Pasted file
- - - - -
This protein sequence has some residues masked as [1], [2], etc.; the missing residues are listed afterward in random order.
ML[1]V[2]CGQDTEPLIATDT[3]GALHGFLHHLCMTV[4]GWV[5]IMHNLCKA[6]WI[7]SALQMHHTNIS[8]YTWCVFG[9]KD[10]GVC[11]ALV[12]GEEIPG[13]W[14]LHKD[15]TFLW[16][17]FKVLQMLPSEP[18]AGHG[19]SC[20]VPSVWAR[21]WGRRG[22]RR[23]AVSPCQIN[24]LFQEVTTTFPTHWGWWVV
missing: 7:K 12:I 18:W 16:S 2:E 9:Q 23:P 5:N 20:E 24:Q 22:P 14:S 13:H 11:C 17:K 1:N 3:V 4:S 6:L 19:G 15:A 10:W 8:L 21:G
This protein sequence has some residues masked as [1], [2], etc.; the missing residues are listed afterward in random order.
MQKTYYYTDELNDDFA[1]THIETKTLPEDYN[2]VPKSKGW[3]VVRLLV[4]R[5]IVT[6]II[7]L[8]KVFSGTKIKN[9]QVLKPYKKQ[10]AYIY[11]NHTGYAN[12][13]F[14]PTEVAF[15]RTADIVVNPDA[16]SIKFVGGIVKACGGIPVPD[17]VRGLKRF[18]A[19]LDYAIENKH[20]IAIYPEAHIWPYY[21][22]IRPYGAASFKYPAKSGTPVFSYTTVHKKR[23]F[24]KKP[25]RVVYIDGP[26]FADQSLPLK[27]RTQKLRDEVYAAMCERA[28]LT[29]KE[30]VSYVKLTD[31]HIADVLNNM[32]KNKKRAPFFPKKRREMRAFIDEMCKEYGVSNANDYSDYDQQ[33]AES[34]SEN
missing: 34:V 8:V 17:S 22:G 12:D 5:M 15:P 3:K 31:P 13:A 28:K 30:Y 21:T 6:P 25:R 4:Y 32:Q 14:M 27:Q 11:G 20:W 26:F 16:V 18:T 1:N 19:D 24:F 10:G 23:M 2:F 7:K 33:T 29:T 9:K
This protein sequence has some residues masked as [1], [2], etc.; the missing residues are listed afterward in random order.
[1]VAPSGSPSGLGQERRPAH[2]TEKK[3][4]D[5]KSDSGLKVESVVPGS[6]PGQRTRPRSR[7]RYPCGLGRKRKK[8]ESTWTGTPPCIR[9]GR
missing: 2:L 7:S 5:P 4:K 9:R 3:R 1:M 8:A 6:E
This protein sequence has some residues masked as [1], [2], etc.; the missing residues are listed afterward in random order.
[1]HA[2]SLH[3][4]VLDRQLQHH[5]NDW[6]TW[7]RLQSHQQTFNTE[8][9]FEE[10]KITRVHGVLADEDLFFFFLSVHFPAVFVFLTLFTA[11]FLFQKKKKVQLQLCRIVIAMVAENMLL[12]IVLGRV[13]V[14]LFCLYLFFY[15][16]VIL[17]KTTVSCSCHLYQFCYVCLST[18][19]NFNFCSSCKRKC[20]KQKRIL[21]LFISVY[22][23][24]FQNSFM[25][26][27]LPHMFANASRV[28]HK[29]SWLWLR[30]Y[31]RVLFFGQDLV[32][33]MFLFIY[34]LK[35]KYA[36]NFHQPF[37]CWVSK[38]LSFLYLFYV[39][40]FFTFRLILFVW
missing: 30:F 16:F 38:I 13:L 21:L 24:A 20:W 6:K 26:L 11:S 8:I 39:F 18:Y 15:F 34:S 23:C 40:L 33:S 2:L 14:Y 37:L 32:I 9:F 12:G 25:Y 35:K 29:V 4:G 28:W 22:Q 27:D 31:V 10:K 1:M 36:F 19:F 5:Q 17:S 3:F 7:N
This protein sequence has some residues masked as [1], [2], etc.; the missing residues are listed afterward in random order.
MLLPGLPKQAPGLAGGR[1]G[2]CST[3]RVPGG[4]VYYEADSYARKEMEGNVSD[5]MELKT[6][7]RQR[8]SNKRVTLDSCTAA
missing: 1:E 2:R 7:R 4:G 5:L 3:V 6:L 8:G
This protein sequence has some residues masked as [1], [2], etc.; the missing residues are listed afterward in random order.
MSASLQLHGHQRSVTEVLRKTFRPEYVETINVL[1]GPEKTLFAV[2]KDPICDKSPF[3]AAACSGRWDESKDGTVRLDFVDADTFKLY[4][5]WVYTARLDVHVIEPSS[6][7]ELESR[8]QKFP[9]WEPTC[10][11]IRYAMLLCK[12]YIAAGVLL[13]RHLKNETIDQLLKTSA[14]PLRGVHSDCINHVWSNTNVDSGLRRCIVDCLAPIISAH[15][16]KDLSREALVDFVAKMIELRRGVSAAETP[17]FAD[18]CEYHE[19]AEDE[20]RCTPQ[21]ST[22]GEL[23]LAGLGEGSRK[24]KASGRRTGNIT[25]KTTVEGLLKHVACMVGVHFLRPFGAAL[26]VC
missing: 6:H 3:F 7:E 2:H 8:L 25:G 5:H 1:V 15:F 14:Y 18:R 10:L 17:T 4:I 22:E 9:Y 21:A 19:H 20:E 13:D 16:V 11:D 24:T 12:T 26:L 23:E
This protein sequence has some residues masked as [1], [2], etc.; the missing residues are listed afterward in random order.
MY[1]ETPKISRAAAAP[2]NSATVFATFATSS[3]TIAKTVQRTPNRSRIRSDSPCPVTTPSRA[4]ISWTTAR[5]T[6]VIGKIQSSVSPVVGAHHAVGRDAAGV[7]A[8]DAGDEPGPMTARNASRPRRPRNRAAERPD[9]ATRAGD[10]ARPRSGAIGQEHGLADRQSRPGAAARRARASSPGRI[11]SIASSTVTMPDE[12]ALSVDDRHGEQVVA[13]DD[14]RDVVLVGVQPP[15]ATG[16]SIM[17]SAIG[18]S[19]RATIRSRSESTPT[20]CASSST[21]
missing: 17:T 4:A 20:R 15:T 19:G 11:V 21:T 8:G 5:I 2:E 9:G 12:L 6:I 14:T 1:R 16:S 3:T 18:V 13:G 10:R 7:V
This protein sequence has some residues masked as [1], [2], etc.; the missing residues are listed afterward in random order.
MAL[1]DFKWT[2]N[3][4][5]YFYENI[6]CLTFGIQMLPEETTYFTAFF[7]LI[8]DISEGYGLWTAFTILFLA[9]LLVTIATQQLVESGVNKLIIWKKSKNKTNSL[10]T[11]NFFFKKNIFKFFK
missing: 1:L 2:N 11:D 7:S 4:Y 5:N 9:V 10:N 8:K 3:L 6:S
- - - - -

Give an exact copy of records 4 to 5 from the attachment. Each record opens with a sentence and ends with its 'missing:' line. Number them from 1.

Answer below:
This protein sequence has some residues masked as [1], [2], etc.; the missing residues are listed afterward in random order.
[1]HA[2]SLH[3][4]VLDRQLQHH[5]NDW[6]TW[7]RLQSHQQTFNTE[8][9]FEE[10]KITRVHGVLADEDLFFFFLSVHFPAVFVFLTLFTA[11]FLFQKKKKVQLQLCRIVIAMVAENMLL[12]IVLGRV[13]V[14]LFCLYLFFY[15][16]VIL[17]KTTVSCSCHLYQFCYVCLST[18][19]NFNFCSSCKRKC[20]KQKRIL[21]LFISVY[22][23][24]FQNSFM[25][26][27]LPHMFANASRV[28]HK[29]SWLWLR[30]Y[31]RVLFFGQDLV[32][33]MFLFIY[34]LK[35]KYA[36]NFHQPF[37]CWVSK[38]LSFLYLFYV[39][40]FFTFRLILFVW
missing: 30:F 16:F 38:I 13:L 21:L 24:A 20:W 6:K 26:L 11:S 8:I 39:F 18:Y 15:F 34:S 23:C 40:L 33:S 2:L 14:Y 37:L 32:I 9:F 12:G 25:Y 35:K 29:V 4:G 28:W 22:Q 27:D 31:V 10:K 1:M 36:F 19:F 5:Q 17:S 3:F 7:N
This protein sequence has some residues masked as [1], [2], etc.; the missing residues are listed afterward in random order.
MLLPGLPKQAPGLAGGR[1]G[2]CST[3]RVPGG[4]VYYEADSYARKEMEGNVSD[5]MELKT[6][7]RQR[8]SNKRVTLDSCTAA
missing: 1:E 2:R 7:R 4:G 5:L 3:V 6:L 8:G